# What is the reasoning behind ways of splitting up this summation sign?

Some context: I've been studying Chebyshev's $\psi$ - function, which claims that $\psi(x) = \sum_{n \le x} \Lambda(n) = \sum_{p^k \le x} \log p$ where $p$ is prime and $\Lambda(n)$ is the von Mangoldt function.

In my text book, I have that $\sum_{p^k \le x, k \geq 1} \frac{\log p}{p^k} = \sum_{p \le x} \frac{\log p}{p} + \sum_{p^k \le x, k \geq 2} \frac{\log p}{p^k}$.

How and why can the summation be split in this way?

The left side is a sum over prime powers. The right side splits this into the sum over primes, and the sum over "proper powers", $p^k$ with $p$ prime and $k\ge2$. –  Gerry Myerson Mar 17 '14 at 12:11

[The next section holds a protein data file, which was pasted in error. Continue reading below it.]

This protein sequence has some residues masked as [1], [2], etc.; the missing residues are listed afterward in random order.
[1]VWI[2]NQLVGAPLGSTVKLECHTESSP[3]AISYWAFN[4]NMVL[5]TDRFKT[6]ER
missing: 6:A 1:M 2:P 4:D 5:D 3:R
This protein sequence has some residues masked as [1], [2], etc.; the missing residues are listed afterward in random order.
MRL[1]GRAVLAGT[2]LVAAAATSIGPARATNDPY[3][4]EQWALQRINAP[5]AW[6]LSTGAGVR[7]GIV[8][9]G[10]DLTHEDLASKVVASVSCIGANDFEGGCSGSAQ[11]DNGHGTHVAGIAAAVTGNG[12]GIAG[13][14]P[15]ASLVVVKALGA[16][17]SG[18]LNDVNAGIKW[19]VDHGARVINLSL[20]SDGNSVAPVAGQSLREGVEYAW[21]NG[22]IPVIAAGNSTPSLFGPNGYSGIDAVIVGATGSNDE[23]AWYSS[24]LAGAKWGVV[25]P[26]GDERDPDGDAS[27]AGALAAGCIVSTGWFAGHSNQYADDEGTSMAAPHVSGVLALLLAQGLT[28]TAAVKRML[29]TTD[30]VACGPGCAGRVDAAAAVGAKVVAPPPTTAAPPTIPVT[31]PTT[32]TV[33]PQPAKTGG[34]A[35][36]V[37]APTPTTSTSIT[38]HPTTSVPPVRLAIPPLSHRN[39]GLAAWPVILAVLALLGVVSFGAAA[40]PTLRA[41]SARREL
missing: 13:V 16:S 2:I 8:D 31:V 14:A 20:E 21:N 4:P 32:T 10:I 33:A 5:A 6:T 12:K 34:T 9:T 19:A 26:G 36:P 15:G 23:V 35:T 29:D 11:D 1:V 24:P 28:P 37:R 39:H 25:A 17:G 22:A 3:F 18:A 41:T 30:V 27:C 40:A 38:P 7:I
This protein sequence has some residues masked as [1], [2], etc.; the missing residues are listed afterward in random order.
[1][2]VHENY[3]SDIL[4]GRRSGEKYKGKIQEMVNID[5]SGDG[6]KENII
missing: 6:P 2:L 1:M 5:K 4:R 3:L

And the reason to split it like this is that the second term is bounded by a constant (as the infinite series $\sum_{p^k,k\ge2}\frac{\log p}{p^k}$ converges), so one can ignore it when discussing the asymptotic behaviour of the function. –  Emil Jeřábek Mar 20 '14 at 14:31
The sum over $k$ on the left is split into the terms with $k=1$ and the terms with $k\gt1$. The terms with $k=1$ give you the first sum on the right, and the terms with $k\gt1$ (thus, $k\ge2$) give you the second sum on the right.